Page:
Government Accountability (Oppose – Mandate)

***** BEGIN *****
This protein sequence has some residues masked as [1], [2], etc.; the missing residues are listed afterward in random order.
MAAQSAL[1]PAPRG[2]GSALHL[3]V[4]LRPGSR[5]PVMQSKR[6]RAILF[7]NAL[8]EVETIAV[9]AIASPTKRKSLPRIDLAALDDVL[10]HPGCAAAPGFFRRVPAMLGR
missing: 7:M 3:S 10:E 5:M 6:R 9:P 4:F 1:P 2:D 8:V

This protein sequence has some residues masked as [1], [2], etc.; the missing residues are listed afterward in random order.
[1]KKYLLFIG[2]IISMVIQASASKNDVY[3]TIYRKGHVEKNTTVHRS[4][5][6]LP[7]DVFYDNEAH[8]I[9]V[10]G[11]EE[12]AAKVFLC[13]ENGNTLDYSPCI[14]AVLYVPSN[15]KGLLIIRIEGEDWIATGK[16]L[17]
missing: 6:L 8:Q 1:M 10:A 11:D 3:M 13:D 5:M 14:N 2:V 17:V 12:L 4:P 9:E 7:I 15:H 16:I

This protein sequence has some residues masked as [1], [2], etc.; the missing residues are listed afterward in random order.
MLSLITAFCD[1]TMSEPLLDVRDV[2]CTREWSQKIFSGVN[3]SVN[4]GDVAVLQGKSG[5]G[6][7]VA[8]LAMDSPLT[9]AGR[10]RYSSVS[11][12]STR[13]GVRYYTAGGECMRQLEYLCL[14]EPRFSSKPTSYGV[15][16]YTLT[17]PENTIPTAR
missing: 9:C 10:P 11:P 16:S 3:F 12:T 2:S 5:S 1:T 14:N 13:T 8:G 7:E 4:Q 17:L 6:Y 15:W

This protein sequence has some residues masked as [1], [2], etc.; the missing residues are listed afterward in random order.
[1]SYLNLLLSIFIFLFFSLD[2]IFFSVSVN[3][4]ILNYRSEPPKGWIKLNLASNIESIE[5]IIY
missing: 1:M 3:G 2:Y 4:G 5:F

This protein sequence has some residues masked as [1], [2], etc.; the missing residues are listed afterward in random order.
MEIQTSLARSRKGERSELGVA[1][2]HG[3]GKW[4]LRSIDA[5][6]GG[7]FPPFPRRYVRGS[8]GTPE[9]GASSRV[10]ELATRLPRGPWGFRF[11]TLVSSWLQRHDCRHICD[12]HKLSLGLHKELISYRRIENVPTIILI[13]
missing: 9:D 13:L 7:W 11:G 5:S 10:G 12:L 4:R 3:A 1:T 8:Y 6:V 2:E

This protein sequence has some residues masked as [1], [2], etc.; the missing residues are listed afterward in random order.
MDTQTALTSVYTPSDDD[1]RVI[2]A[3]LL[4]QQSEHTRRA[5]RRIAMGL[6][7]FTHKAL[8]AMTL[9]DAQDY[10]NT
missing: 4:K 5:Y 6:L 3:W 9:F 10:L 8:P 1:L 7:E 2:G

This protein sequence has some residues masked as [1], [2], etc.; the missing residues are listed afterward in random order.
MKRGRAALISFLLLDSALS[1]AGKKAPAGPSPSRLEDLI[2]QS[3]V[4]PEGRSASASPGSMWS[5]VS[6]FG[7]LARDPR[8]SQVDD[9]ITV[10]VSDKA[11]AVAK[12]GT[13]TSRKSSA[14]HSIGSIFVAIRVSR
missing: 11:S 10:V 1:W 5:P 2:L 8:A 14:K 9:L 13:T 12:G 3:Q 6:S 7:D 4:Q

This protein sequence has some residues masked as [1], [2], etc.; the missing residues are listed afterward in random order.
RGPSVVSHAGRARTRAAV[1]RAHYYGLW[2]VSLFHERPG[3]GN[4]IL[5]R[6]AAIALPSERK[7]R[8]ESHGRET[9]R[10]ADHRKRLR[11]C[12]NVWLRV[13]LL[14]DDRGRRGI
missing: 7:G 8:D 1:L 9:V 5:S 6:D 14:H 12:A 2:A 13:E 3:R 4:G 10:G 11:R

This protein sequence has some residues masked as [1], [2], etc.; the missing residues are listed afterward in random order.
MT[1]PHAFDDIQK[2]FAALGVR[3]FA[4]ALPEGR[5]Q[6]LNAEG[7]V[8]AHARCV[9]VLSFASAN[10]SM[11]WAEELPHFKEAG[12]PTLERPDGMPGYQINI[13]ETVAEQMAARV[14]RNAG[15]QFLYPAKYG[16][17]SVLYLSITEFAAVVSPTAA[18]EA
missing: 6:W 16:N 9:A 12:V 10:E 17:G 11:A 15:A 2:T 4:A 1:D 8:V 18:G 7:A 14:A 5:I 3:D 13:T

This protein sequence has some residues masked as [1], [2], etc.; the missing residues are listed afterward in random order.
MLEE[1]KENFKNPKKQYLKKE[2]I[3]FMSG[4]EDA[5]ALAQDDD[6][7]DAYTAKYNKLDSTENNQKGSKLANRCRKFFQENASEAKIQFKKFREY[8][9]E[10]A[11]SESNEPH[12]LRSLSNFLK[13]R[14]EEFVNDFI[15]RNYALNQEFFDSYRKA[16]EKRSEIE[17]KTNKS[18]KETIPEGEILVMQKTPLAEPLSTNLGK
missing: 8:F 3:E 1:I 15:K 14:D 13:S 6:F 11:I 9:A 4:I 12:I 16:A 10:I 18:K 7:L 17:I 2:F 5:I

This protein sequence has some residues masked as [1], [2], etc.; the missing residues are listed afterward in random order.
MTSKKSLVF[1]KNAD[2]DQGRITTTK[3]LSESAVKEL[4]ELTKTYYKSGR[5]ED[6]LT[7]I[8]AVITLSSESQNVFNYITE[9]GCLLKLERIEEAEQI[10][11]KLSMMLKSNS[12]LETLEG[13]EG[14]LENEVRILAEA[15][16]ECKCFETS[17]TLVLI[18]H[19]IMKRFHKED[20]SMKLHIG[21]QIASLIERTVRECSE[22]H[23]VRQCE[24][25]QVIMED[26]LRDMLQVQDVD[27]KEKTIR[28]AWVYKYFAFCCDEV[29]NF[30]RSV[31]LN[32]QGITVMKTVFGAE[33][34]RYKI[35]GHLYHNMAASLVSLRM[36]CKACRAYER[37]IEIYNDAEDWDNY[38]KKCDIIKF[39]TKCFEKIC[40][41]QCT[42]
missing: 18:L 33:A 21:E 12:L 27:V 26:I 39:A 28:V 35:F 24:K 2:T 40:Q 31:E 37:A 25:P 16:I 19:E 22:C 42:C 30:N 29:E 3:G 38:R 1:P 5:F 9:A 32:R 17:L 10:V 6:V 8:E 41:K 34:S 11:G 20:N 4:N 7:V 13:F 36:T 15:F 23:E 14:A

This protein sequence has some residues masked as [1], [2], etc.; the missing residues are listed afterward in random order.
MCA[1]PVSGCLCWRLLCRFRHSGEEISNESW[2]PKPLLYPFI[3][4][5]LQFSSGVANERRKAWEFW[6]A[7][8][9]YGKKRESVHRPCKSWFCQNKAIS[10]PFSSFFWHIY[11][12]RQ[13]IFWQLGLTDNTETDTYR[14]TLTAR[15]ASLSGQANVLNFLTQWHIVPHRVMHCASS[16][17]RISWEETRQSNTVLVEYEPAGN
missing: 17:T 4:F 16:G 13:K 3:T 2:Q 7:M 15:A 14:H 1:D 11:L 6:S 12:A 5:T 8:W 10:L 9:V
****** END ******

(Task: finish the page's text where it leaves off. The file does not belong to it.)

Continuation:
<p>Government Accountability (Oppose – Mandate)</p><p> CS/HB 11 (Metz) and CS/SB 354 (Stargel) require local governments to establish and maintain internal controls, and require municipalities to maintain specified budget documents on the government’s website for a designated time. The bills define “abuse,” “fraud” and “waste” to be used in the establishment and maintenance of the internal controls. The bills expand the definition of “local governments” to include tourist development councils and county tourism promotion agencies and expand the auditor general’s authority for audits to include those entities. The bills prohibit a board or commission from requiring an advance copy of testimony or comments from a member of the public as a precondition to being given the opportunity to be heard at a public meeting. The bills require an independent certified public accountant to determine whether the local government’s annual financial report is in agreement with the audited financial statements. If the report and statement are not in agreement, the accountant shall specify and explain the significant differences. If an audit report includes a recommendation that was included in a previous financial audit report but remains unaddressed, the governing body of the audited entity must indicate, during a regularly scheduled public meeting, the intended corrective action and explain its decision to not take corrective action. The bills change the composition of the audit committee to include at least one member of the governing body and prohibit city employees from serving on the committee. The bills also add additional requirements to the selection of an external auditor. The bills require certain public entities, including municipalities, to report public officer and employee travel information in the “statewide travel management system” which is to be required by the Department of Management Services. (<a href="">Hughes</a>)</p>